German scholar; communal worker; born at Günzburg, Bavaria, 1506; died at Burgau Jan. 9, 1585. He was the first who adopted and transmitted to his descendants the name "Günzburg" as a family name. He was a rich merchant, and traveled around in Germany and Poland in the interests of his business. He was also a great Talmudist, and had some knowledge of secular sciences. It is probably owing to these facts that Simon Günzburg is variously described by different historians. Albertrandy, quoted by Sternberg ("Gesch. der Juden in Polen," p. 148), says: "Simon, also called Selig Günzburg, was known as a celebrated architect and geometer. He wrote many works, and was the head of the rabbinate and yeshibah." It seems that Albertrandy confused Simon Günzburg with the physician Selig Günzburg of Slutsk. Czacki cites him as the court physician of King Sigismund August and chief of the community of Posen (Grätz, "Gesch." ix. 448). But Simon Günzburg never settled at Posen. His residence was first at Günzburg, where, he built a synagogue and established a cemetery; and then he settled at Burgau, a neighboring town. There also he worked for the welfare of the community, for which reason his name is commemorated in a special prayer.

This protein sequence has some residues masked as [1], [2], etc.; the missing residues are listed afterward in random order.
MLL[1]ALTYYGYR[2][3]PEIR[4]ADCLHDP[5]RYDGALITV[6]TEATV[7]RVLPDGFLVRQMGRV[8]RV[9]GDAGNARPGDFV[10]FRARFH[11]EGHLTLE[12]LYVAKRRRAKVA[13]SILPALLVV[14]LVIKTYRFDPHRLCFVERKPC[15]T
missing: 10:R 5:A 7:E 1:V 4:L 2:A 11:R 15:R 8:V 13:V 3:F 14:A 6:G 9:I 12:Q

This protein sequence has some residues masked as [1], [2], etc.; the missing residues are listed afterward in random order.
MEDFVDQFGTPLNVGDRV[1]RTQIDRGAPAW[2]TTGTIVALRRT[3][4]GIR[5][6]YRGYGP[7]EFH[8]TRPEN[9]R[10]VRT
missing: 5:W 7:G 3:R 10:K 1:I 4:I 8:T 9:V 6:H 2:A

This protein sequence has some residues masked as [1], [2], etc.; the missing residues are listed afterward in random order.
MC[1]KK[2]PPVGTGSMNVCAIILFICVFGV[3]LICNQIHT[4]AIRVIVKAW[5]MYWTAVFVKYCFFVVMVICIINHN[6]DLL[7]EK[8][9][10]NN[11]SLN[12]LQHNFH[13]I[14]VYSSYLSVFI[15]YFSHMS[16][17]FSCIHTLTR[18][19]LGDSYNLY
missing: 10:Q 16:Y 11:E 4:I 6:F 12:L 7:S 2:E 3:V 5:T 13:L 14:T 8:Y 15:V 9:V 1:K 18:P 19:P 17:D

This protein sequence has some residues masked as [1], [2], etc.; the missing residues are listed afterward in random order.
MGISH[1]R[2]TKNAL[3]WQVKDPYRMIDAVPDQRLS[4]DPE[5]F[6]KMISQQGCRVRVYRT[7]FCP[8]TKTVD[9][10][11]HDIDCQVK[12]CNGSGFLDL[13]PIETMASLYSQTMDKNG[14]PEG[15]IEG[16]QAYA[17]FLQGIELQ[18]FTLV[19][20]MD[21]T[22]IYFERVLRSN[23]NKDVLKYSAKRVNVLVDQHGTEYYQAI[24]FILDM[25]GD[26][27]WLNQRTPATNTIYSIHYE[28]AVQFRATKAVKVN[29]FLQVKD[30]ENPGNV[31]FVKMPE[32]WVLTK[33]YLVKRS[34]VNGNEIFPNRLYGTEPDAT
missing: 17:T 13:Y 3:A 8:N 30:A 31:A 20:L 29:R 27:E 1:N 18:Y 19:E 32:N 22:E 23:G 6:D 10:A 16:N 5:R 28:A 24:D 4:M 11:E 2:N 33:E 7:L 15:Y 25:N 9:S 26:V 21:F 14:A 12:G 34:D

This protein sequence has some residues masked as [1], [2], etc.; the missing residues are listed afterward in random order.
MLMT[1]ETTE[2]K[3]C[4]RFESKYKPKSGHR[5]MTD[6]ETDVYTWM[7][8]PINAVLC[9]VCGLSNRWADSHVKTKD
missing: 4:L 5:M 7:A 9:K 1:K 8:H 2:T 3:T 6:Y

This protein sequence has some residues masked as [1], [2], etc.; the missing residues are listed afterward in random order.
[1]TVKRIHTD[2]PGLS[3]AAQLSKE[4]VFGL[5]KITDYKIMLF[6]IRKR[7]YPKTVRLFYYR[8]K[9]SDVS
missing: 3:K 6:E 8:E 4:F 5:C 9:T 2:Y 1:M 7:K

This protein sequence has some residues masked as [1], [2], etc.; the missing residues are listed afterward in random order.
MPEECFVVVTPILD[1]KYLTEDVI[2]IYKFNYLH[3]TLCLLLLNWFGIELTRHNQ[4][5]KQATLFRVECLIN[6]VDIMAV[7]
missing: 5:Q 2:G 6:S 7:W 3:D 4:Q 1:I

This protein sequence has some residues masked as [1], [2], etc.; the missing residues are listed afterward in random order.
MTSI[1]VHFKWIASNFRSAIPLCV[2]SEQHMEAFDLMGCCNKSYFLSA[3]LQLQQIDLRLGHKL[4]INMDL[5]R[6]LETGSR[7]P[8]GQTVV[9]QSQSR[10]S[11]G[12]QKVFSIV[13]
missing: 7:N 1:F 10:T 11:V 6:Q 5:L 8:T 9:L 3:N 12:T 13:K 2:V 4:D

• Sternberg, Geschichte der Juden in Polen, p. 148;
  • Grätz, Gesch. 3d ed., ix. 448;
  • Maggid, Toledot Mishpeḥot Ginẓburg, pp. 4 et seq.;
  • David Kaufmann, ib. p. 175.
H. R. M. Sel.
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